Posted 8.15.12Beth Mooney, CEO of KeyBank, is the first women to serve as CEO of a Top 20 U.S. bank. On July 26, she accepted the 2012 Business Achievement Award from the international business students’ honor society, Beta Gamma Sigma (BGS), at a Weatherhead event. We caught up with Mooney right after the event for a quick Q&A.
Weatherhead catches up with Beth Mooney, CEO of KeyBank, and the first women to serve as CEO of a Top 20 U.S. bank. We sat down with her on July 26, after she accepted the 2012 Business Achievement Award from the international business students’ honor society, Beta Gamma Sigma (BGS), at a Weatherhead event.
The event kicked off BGS’ new “Meet the Leaders of Business” Speakers Series. Distinguished guests including Betty Jo Licata, President-Elect of Beta Gamma Sigma International, and Robert S. Reitman, former CEO of the Tranzonic Companies and past winner of the Beta Gamma Sigma Achievement Award, attended the celebration in honor of Mooney and of BGS’ centennial. Read the transcript of Mooney’s remarks.
An iconic story recounts Mooney’s entry into banking management. She approached bank after bank in Dallas, Texas, but was refused entry into their management training programs. Finally, she managed to get an audience with the head of HR at what was then Republic Bank. She told Bloomberg news that she “basically refused to leave until he offered me a job." After three hours, he finally agreed.
Read below for our conversation with Beth Mooney.
W: Where do you think the persistence comes from that helped you win over the first person to give you a shot at management?
BM: For one thing, I was very focused, and I wanted the job. At that point, it was almost an act of desperation; I thought, “I got in to see this man. This is my shot.” But it’s interesting: I also often say, in hindsight, that I didn’t know any better. I was young, full of enthusiasm, and convinced that I could get him to hire me—and I did. So, some piece of it was youthful exuberance, but I also didn’t have the sense not to do it. This gentleman could have thrown me out at any time—I joke today that if someone did that to me, I’d call security. Even now, when I think about it, I can’t believe I did it.
But he has said in interviews that, in how I handled it, he saw a passion and a desire and an edge that he hadn’t seen in many people. Those were early signs of tenacity and persistence. And if you look at my career, I am tenacious and persistent in my personality, and that is part of how I got here.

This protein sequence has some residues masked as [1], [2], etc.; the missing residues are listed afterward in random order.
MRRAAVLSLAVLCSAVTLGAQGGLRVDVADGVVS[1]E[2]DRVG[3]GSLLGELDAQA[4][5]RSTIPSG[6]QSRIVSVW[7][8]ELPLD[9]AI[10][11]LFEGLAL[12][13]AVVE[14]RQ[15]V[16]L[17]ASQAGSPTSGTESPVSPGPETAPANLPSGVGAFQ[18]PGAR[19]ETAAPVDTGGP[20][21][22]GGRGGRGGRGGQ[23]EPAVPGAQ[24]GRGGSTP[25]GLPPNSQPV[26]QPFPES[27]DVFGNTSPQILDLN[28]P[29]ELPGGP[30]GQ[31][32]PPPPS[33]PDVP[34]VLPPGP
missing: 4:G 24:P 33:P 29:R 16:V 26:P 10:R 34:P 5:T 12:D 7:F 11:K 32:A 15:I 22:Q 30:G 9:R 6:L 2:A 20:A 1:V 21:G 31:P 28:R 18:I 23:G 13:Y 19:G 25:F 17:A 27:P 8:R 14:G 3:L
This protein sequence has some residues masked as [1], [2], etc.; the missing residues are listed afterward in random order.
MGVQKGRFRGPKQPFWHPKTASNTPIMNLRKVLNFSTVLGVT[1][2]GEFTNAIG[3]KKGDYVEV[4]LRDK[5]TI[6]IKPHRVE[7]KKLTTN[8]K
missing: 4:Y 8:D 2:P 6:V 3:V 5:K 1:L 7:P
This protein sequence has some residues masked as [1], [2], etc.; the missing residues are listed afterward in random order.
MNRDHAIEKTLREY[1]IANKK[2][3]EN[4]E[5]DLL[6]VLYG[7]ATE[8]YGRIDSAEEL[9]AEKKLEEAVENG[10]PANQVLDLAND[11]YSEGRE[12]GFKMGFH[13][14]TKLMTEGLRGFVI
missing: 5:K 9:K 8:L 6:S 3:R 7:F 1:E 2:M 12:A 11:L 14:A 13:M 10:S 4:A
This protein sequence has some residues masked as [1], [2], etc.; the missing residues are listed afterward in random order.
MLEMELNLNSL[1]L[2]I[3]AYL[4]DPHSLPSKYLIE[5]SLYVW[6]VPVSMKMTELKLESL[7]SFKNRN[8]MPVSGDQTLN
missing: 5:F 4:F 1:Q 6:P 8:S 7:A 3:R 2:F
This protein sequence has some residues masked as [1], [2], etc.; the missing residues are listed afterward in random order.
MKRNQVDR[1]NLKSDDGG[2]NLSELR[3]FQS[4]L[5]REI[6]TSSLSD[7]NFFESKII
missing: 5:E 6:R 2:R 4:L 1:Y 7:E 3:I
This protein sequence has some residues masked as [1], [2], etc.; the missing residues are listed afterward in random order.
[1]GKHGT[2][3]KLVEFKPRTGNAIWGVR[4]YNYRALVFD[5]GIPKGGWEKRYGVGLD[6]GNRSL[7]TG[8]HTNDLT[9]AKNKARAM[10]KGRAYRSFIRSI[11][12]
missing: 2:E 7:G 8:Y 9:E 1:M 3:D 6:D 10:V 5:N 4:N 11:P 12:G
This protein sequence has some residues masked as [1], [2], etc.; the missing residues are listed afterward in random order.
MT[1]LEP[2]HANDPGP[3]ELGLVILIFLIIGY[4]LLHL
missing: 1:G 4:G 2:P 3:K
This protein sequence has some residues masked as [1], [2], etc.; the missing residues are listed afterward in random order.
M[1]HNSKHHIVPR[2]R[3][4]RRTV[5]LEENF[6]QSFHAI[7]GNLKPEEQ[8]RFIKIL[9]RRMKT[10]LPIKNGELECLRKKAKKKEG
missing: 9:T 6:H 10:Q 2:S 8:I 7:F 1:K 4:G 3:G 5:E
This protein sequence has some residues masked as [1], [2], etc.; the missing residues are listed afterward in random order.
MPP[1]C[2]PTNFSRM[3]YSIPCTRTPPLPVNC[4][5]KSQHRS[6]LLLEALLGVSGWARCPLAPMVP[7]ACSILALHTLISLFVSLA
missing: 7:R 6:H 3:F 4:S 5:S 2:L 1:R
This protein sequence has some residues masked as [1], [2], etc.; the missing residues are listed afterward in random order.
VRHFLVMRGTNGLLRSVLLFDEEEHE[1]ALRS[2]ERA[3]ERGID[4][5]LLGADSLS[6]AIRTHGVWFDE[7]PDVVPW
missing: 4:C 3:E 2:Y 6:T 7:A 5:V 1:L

W: Work-life balance or “having it all” still seems to be a challenge for women. What is your perspective as a woman executive?
BM: I heard a line recently that I liked: “Work-life balance is a misnomer.” It’s all about managing, versus balancing, the two parts, because balance suggests equality between them, and that’s probably not true for anyone at certain levels, or at certain points in their career.
W: Much was made of your appointment as the first female CEO of a top-20 U.S. bank. What was your reaction to the media attention?
BM: Banking has been one of those incredibly male dominated places, one of the last places where people saw a woman truly rising to the top. And it is important to celebrate and recognize that. But while I was ready for the job, I wasn’t ready, for lack of a better word, for the notoriety. I understood the significance, but the notoriety caught me off-guard.
To understand how far women have come in leadership and in boardrooms, you have to go back 20 or 30 years. There were far fewer women in the workplace outside of administrative positions, less was expected of them, and there was an assumption that women wouldn’t stay the course in their career because of other life events. I entered management at a time when people didn’t expect you to persist, rise to the top, and become CEO. But looking out, I see the world has changed. We’ve already experienced a change in [my] generation. I’m very hopeful about inclusion and diversity, because I see incredibly talented women everywhere at the middle management level. Just fast-forward 10 or 20 years, and statistically, more and more will rise to the top.
W: What don’t people know about being a CEO?
BM: I think that if you do it well—and perhaps this is particularly true in these times of Occupy Wall Street—you have a tremendous sense of obligation to the constituents who count on you: your employees, clients, shareholders, and communities. You are aware of the bar that has been set and the impact you can have across the spectrum. You can’t let it weigh you down so that you can’t act, but you must bear in mind your legacy of creating success across those constituencies. I think people may believe that CEOs lose their values, lose sight of why they’re there. Well, from where I sit, I feel a deep sense of obligation to my community.
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